My passion for photography has inspired me enormously over the past few years. It has greatly contributed in many ways to my well-being, both mentally and physically.

There is without a doubt a form of art in photography, but for me it’s a lot more than that. Photography has taught to me to evolve, for want of a better word. It has made me understand more, become more knowledgeable and it has taught me self-discipline and in addition to this, it has encouraged me to go to places I probably thought I would never go to. It has opened up my mind and opened up my life. It’s given me a new direction and a new purpose. One of the things it has allowed me to do over the last few years is to move out of ‘my own personal comfort zone’, get back into socializing and mixing with people including family and friends. I still don’t like huge crowds especially noisy ones, it makes me nervous and anxious, but I think in all honesty it is more to do with the fact that I just enjoy peace and tranquility…..which is probably why it explains my love of nature.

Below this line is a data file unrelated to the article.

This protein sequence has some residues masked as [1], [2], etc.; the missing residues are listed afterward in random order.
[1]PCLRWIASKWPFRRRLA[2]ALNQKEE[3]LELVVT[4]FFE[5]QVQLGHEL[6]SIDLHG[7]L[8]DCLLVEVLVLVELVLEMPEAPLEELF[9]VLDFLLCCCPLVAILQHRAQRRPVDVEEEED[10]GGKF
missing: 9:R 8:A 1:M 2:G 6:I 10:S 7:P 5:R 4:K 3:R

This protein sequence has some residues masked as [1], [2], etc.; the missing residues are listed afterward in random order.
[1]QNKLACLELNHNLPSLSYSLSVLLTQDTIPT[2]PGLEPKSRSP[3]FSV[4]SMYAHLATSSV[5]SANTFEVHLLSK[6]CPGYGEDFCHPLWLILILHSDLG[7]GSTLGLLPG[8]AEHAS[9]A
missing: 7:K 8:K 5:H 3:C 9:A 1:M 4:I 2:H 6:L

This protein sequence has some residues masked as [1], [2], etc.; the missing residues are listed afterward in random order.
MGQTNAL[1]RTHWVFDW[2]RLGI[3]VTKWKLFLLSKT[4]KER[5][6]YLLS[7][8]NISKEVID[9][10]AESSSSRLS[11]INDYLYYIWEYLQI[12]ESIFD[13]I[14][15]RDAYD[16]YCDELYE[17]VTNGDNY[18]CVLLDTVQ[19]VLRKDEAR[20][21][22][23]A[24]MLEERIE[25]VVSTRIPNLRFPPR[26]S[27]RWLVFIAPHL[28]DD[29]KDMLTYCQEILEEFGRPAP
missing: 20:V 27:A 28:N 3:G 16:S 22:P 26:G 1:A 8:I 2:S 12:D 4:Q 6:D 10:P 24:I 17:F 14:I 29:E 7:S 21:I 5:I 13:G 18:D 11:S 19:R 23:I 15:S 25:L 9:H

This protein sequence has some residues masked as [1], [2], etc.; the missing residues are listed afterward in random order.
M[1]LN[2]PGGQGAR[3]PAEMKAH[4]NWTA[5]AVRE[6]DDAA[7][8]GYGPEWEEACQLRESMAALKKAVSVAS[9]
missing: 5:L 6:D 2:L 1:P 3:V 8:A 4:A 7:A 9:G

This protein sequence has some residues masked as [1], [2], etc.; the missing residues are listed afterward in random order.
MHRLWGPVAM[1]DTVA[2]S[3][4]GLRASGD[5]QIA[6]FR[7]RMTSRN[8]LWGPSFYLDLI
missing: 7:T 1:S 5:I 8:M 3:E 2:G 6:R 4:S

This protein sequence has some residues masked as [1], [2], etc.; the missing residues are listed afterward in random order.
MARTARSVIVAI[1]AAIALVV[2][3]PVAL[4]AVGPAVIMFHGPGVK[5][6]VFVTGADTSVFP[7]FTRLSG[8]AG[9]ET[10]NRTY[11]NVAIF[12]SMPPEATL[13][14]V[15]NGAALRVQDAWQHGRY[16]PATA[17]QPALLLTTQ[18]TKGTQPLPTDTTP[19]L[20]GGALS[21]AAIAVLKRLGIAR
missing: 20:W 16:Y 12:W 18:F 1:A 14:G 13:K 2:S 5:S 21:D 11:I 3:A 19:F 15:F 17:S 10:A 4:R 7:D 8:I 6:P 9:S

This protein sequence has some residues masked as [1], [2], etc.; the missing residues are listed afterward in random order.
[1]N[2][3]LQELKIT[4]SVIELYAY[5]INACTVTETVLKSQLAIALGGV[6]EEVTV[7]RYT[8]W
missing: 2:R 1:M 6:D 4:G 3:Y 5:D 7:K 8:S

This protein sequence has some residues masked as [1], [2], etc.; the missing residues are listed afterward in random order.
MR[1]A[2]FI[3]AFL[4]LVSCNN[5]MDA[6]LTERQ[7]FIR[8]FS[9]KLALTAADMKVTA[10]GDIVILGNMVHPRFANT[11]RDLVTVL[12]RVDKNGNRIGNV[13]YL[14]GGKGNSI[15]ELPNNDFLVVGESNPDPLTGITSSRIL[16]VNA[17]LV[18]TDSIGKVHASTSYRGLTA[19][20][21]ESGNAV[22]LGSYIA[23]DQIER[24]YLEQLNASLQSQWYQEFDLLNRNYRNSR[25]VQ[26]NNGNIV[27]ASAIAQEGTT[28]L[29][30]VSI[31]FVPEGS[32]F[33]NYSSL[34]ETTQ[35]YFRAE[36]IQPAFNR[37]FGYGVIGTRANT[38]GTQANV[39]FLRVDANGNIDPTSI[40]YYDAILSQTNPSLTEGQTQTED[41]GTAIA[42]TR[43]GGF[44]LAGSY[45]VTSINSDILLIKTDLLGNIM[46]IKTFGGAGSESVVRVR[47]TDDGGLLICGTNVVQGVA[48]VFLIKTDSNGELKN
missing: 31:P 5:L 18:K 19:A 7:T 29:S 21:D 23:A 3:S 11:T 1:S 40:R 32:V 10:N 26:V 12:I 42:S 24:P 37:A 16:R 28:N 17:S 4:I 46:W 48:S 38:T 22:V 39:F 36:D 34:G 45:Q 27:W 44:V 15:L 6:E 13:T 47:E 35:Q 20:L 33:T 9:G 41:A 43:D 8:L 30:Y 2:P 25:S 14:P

On and off over the past 17 years whilst I was going through some of my worst bouts of depression and anxiety, I lost interest in a great deal many things.  With depression it affects each and every one of us in different ways, myself personally, I felt that I didn’t want to do anything, go anywhere, see anyone I stuck to the minimal basic routine of working sometime eating and sometimes sleeping, other than that I sat on my own and cried until I had no tears left to cry, and had no emotions left in me to express. Just always negative thoughts, no ambitions or interest, and no matter how hard people wanted to try to understand how I was feeling, they just couldn’t understand. The only thing I can remember ever wishing for in those dark periods of my life was an off switch so that I could completely switch myself off from my life and the world in general.

Depression is one of those illnesses you have to experience to truly understand what it does to you, how it makes you feel, including the overall effect on your ability to just function normally in life or to just live.